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Alvey is active in two main lines of business: palletising and what we call “logistics solutions”. Both lines of business have their unique challenges. Let us zoom in on what the challenges are on the logistics systems side.
Before we start, we must understand what it is that we’re talking about. This, already, is the first challenge. Our internal definition is “Handling, sorting and transporting goods away from the place where the goods were produced.” The vast majority of goods, once produced, go through at least one of such steps: from manufacturing to (temporary) storage, from storage to a distribution center, from this center to another center, and from there to the customer, who may need to handle the goods again to deliver it to the final consumer. Alvey is active in all these fields, as we have already written and published before.
The challenges in this activity we perceive are, among other (i) unpredictability of volumes, (ii) “peaky” volumes, (iii) multitude of SKU’s combined with (iv) rapid changes of the SKU’s and (v) operator skills.
The unpredictability of volumes is caused by the fact that logistics centers are suppliers of a service to others – be it of the same organisation or to other organisations or end consumers. Therefore, logistics centers are dependent on what is going on elsewhere. It is easy to see that this can be highly unpredictable for Internet shops but also in the food and drink distribution, where simple things as the weather might have a major influence.
In addition, many logistics centers have volume peaks, which in turn have to do with things like opening hours of shops and the need to connect to organised distribution networks.
If these were not enough, there is likely to be a very high number of SKU’s to handle, which in addition tend to change rapidly as a result of new products becoming available, new trends in the market and seasons! Multiple SKU’s typically also mean a multitude of types and sizes of packaging. From boxes the size of a cigarette pack to crates the size of a pallet all the way to items like exhaust pipes which are virtually impossible to transport in an automated way.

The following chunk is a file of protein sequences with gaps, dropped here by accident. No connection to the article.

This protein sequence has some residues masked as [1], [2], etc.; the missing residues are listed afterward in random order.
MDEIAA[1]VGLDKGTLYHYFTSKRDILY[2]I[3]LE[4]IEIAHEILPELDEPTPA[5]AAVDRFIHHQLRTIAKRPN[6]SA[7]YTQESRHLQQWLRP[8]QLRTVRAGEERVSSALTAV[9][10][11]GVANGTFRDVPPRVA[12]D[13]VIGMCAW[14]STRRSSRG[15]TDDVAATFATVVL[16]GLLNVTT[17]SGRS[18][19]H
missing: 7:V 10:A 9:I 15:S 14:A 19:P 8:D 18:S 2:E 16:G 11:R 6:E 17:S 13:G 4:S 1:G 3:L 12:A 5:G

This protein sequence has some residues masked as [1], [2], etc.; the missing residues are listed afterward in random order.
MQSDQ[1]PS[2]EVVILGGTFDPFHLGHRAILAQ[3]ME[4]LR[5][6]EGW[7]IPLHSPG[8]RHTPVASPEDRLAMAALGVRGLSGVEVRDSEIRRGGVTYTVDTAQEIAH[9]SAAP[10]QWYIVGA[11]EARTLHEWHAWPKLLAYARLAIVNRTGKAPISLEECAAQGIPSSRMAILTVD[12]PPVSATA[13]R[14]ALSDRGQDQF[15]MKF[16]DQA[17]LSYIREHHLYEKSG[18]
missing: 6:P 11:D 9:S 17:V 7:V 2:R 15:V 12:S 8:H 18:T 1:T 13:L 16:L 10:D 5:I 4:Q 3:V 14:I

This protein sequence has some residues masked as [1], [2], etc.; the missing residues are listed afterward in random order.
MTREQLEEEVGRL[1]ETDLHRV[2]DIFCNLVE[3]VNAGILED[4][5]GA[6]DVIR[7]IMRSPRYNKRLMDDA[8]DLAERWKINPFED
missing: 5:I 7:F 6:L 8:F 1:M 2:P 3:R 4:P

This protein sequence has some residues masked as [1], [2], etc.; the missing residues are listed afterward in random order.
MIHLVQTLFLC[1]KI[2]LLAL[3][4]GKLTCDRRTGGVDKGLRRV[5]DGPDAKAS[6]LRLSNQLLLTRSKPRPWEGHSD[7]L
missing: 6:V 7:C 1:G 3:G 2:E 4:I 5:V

With all this complexity there is a need for operators. These operators must be highly flexible and trained, and work under stress and be very accurate. Mistakes are very costly. However, it is not normally economical or even feasible to attract University graduates for this type of work, so one must count with relatively low skilled labour.
How does Alvey respond to such needs? It all starts with an as complete as possible understanding of the business our customer is in. This is not enough: we need to understand where this business is going in the foreseeable future, so we can build a scalable system which is small enough in the start to safeguard the return on investment, yet can grow as and when the customer’s business expands. Which, usually, it does and usually much faster than forecast. No two logistics centers are the same, as indeed no two Alvey solutions for them are. A second must is the need to apply the right technology for the right challenge. This means that logistics solutions typically include a mix of technologies, with some areas fitted with conveyors, some are open or have static racks, in some areas picking is done by list and in others by light or by voice. In this business, “one size fits all” does not exist. Ergonomics are extremely important for operators as is user friendliness. User friendliness includes things as very clear and unequivocal user interfaces and a multitude of simple to understand instructions in the form of boards and stickers. We should not forget that often operator turnover is high, and some operators may come from foreign countries and have limited local language skills. Language skills can generally be very easily overcome in a pick by voice situation, where the language can be easily adapted to the country language of the operator. None of this is enough. The design of the system and the software must also, and especially, take into account that mistakes happen. What happens if an operator removes a box from a conveyor where he should not, or the other way round? What happens if an operator picks the wrong article, or a wrong quantity thereof? How can this be detected, and how can it be corrected?
From all this, it follows that Alvey, in isolation, cannot design a single logistics system correctly. To come up with the right solution there is only one way: in depth dialogue, in openness and trust, with the customer.
Maarten van Leeuwen
Group Managing Director
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